Brighter future for PV installers, says NICEIC

According to Nick, improved technology in the efficiency and storage capability of the solar PV panels and the ability to benefit financially from the government’s flagship Green Deal initiative as well as the residual value in the existing Feed in Tariffs (FiTs) has prompted renewed interest by consumers.

This has triggered a significant recovery in the market and an increase in the number of NICEIC and ELECSA installers undertaking MCS training in renewable installations as an extension of the conventional Part P registration.

The latest figures reveal that at the height of the gold rush in January 2012 – just weeks before the government controversially halved the subsidy – installations were at more than 130,000 kW per week in order for householders to take advantage of the generous 43 pence per kW.

Between February and July 2012 the uptake dropped considerably as the subsidy became less attractive and the government fought a legal action in the High Court for cutting the FiT before its own consultation had run its course.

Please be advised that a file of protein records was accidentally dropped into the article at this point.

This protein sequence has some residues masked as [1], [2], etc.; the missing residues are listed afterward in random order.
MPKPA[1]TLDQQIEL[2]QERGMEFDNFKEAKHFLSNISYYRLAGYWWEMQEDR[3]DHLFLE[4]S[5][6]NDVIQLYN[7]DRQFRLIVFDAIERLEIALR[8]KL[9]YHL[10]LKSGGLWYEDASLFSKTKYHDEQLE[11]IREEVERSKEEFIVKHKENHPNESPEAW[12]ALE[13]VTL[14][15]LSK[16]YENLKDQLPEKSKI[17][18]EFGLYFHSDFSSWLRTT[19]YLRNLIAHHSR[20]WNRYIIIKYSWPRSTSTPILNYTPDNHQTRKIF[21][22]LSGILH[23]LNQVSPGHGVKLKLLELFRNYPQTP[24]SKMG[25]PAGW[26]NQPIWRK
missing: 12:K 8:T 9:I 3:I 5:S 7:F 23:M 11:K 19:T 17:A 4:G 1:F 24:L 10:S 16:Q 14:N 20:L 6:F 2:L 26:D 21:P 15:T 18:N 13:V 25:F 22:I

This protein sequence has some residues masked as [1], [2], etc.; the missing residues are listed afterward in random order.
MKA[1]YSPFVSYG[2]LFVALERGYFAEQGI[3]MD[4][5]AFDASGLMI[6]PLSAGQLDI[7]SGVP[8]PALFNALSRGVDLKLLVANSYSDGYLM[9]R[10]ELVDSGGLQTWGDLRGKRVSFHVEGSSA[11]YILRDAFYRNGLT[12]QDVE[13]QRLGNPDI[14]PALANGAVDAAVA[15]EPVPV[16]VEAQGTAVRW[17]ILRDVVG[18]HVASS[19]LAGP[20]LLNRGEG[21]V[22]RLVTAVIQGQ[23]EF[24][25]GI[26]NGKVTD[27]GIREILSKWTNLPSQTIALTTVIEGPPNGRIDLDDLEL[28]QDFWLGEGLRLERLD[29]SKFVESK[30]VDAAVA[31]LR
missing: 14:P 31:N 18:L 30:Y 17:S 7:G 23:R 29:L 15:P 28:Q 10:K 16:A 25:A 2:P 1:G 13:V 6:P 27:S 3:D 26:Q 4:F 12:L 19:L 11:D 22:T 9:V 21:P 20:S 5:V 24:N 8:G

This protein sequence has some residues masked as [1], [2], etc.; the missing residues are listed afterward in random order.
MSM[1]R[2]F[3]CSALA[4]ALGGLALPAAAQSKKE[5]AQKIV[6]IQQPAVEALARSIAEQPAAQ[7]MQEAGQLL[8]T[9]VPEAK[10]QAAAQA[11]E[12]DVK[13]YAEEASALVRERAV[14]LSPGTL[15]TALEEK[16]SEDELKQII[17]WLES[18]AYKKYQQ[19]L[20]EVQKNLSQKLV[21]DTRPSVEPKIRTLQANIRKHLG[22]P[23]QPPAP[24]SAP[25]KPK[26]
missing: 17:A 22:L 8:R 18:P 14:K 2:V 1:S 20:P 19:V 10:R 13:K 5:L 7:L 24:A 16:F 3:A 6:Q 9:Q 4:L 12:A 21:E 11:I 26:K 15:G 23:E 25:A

But the green shoots of recovery are now beginning to show their budding heads as figures reveal a hike in interest in the last two months to almost 40,000 kw installed in domestic properties.

“This is more than a modest recovery – it is showing real signs of consumer confidence returning. This time it is based upon a sustainable model rather than one dependent upon an over-inflated FiT,” said Nick.

“Renewed confidence from consumers means more MCS enquiries from installers looking to a brighter future, not just for solar PV, but for the whole range of renewable technologies that are also at the vanguard of green innovation on the domestic front.”

“Following the recent announcement about domestic RHI we expect there will also be an increase in demand for air source heat pumps and other heat producing technologies. Fossil fuels are finite and we now have a 2018 deadline to cut our dependency – so we all have to act now. Householders should look at the Green Deal options and work out what is best for them in terms of technologies once they have taken advantage of the correct levels of insulation for their homes,” he added.